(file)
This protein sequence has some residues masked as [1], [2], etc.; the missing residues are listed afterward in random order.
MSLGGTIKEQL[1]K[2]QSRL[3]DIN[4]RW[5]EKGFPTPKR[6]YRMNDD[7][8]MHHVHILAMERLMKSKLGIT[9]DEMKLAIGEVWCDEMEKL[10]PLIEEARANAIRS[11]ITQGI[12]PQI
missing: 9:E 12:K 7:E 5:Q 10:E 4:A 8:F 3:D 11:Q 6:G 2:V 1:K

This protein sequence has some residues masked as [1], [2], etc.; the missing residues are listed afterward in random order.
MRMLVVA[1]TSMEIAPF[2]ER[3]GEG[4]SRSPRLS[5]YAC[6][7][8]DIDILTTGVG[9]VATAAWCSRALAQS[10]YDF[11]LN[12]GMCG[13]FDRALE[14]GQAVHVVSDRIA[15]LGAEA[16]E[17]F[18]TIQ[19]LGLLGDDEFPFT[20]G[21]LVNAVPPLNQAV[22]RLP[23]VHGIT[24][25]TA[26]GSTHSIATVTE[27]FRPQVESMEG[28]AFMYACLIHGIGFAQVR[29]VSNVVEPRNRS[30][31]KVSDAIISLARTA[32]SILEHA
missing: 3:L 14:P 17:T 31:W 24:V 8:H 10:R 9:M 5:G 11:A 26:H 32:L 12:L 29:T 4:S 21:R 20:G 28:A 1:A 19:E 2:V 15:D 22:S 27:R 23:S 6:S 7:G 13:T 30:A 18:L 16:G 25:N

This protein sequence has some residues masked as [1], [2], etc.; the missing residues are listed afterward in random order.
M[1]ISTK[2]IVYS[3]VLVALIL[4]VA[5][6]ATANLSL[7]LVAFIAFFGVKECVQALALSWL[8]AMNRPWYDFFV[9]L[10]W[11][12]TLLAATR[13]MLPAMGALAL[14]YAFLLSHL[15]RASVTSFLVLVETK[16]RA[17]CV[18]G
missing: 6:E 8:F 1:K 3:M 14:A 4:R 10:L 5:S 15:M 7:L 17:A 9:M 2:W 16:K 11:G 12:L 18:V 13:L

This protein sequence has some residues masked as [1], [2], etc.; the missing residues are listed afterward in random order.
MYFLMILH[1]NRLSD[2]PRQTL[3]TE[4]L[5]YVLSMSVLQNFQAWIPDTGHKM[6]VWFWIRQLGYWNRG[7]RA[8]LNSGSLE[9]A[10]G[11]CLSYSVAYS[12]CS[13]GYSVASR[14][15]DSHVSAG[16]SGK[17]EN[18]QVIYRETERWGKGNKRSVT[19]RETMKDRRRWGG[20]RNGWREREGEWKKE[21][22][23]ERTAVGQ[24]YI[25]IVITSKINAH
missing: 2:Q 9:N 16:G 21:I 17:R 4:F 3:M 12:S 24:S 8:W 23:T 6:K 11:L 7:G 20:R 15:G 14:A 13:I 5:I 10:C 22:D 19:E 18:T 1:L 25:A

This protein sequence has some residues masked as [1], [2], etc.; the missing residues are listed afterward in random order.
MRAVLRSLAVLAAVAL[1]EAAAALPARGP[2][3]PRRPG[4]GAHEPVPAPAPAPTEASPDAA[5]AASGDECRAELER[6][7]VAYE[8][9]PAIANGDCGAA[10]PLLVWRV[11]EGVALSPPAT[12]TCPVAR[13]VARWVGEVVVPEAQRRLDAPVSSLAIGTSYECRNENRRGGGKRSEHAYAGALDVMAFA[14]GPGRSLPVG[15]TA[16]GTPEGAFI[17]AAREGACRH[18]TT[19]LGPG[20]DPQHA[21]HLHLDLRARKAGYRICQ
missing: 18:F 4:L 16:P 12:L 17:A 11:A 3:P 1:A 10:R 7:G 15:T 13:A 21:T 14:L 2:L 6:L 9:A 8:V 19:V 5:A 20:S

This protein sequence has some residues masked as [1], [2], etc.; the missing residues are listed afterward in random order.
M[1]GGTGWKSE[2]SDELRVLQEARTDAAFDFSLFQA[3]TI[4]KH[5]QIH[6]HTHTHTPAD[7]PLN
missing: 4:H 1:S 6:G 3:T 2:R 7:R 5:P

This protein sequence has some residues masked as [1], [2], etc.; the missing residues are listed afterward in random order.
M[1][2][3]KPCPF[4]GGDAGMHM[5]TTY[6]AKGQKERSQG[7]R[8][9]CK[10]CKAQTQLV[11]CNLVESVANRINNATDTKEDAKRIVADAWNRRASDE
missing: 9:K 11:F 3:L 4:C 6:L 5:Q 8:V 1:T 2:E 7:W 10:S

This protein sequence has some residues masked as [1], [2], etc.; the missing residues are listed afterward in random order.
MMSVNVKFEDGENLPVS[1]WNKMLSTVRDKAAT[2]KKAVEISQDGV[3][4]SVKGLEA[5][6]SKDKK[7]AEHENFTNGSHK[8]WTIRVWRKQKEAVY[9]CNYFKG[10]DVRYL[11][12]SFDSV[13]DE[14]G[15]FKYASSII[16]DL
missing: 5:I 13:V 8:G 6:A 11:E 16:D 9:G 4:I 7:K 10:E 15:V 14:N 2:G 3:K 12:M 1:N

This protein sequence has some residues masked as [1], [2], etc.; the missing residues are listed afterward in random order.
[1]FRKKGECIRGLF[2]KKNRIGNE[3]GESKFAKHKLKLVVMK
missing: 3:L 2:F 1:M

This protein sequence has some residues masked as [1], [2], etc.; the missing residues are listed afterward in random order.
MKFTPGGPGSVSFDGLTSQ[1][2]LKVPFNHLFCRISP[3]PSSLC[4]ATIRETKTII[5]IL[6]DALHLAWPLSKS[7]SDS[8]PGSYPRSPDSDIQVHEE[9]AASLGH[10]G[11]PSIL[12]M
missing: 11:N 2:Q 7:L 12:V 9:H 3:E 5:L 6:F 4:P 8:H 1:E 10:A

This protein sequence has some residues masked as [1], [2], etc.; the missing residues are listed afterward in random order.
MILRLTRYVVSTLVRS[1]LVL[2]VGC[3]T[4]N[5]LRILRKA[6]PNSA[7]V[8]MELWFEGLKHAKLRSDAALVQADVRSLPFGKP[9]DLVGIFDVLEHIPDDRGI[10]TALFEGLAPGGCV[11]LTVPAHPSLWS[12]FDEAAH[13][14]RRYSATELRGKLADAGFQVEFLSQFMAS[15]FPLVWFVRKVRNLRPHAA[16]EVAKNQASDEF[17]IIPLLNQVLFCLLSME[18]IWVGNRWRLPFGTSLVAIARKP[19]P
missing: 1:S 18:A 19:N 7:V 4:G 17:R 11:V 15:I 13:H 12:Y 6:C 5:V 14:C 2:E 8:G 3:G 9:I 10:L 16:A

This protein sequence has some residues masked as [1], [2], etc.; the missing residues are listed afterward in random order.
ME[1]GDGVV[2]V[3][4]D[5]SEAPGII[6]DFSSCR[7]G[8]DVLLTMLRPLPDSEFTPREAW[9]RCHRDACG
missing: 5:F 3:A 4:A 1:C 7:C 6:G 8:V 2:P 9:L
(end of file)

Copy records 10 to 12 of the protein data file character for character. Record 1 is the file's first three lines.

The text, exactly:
This protein sequence has some residues masked as [1], [2], etc.; the missing residues are listed afterward in random order.
MKFTPGGPGSVSFDGLTSQ[1][2]LKVPFNHLFCRISP[3]PSSLC[4]ATIRETKTII[5]IL[6]DALHLAWPLSKS[7]SDS[8]PGSYPRSPDSDIQVHEE[9]AASLGH[10]G[11]PSIL[12]M
missing: 11:N 2:Q 7:L 12:V 9:H 3:E 5:L 6:F 4:P 8:H 1:E 10:A

This protein sequence has some residues masked as [1], [2], etc.; the missing residues are listed afterward in random order.
MILRLTRYVVSTLVRS[1]LVL[2]VGC[3]T[4]N[5]LRILRKA[6]PNSA[7]V[8]MELWFEGLKHAKLRSDAALVQADVRSLPFGKP[9]DLVGIFDVLEHIPDDRGI[10]TALFEGLAPGGCV[11]LTVPAHPSLWS[12]FDEAAH[13][14]RRYSATELRGKLADAGFQVEFLSQFMAS[15]FPLVWFVRKVRNLRPHAA[16]EVAKNQASDEF[17]IIPLLNQVLFCLLSME[18]IWVGNRWRLPFGTSLVAIARKP[19]P
missing: 1:S 18:A 19:N 7:V 4:G 17:R 11:V 15:I 13:H 12:Y 6:C 5:V 14:C 2:E 8:G 3:G 9:I 10:L 16:A

This protein sequence has some residues masked as [1], [2], etc.; the missing residues are listed afterward in random order.
ME[1]GDGVV[2]V[3][4]D[5]SEAPGII[6]DFSSCR[7]G[8]DVLLTMLRPLPDSEFTPREAW[9]RCHRDACG
missing: 5:F 3:A 4:A 1:C 7:C 6:G 8:V 2:P 9:L